Despite my distaste for generalizations about our crazy, unpredictable sport, one thing that is omnipresent in most fighters is a surreal amount of confidence. After all, it takes a lot of cojones to step into a cage to fight another man. With some fighters, their belief in themselves is so apparent that it gives them an almost regal demeanor. Some others may lack the grandeur, but the confidence is there nonetheless.

Rico DiSciullo is of the latter category. Behind his sheepish smile is a man possessed on making a name for himself in the MMA world. Even with only one professional fight on his resume, his eyes communicate it all: he’s ready to lay someone out.

DiSciullo (bottom) (Keith Mills/Sherdog)

DiSciullo (bottom) (Keith Mills/Sherdog)

“I know I don’t look like much, but I’ll hold my own,” said DiSciullo in an exclusive interview with The MMA Corner.

It all started when the 27-year-old bantamweight was still a boy. There were many cases back home in Peabody, Mass., where DiSciullo and his friends would get into scuffles with the older kids in high school.

“I was quick to defend myself. Let’s put it that way,” he recalled.

Later in life the setting may have moved from the schoolyards to a bar, where someone might have thought it was a good idea to pick on the skinny-looking kid. Big mistake. DiSciullo doesn’t advertise the fact, but his experiences growing up have undoubtedly helped with his career as a professional fighter.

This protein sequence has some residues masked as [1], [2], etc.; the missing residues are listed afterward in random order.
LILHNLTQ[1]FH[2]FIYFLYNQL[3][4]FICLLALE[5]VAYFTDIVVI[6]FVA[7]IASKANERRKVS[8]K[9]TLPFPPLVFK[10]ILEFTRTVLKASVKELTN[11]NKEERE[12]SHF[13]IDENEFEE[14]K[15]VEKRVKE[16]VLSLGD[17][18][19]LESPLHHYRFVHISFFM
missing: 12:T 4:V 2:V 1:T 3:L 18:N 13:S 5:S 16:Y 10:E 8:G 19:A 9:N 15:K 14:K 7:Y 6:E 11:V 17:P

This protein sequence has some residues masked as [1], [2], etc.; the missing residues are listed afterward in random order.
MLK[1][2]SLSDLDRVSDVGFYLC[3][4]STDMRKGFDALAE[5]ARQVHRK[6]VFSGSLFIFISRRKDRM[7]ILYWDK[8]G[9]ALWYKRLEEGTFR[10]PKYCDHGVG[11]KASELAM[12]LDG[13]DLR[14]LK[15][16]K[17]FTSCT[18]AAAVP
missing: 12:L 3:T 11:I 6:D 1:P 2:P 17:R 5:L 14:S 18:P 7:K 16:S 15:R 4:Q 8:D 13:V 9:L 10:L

“I’ve been in bad situations,” DiSciullo admitted. “Fighting one guy in a cage is not going to scare me. It’s just not going to happen.”

While admittedly not the best student in school, DiSciullo was always passionate about competing in sports. Besides playing lacrosse in high school, he also started training in karate at age six. It was an interest that was sparked by his older brother.

“I was the little brother just trying to tag along,” said DiSciullo, recalling his first experiences at Bruce McCorry’s Martial Arts. “As [my brother] got older, he got pretty good, and, you know, I was just trying to copy him, pretty much just follow him, and I was one of the youngest students they ever had. They would pretty much just let me go, because I didn’t want to be away from my brother.”

After high school, DiSciullo moved to nearby Somerville, just outside of Boston. He was out for a run one day when he heard the familiar sounds of punches and kicks against heavy bags. The gym turned out to be Sityodtong, where DiSciullo still trains today under the guidance of Kru Mark DellaGrotte, the former Muay Thai kickboxer who went on to train numerous fighters, including UFC veterans like Kenny Florian, Jorge Rivera and Marcus Davis.

“I knew this was the type of gym where you couldn’t just come in and fight out of their gym,” said DiSciullo. On that fateful run, he had come into the gym and stated his intention to fight immediately to the late Kru Eric Armington, who in response let DiSciullo know that it wasn’t as simple as that.

“Sityodtong is a very reputable gym, and I knew you had to put in work,” said DiSciullo. “Plus, I wanted to. I didn’t just want to be a street-brawling crazy man. I wanted to have some skills to back myself up with.

“I started to take some Muay Thai classes. I was the kid that just came in, was real quiet, and took it pretty serious, because I knew I wanted to fight. I don’t think they even knew who I was for a while.”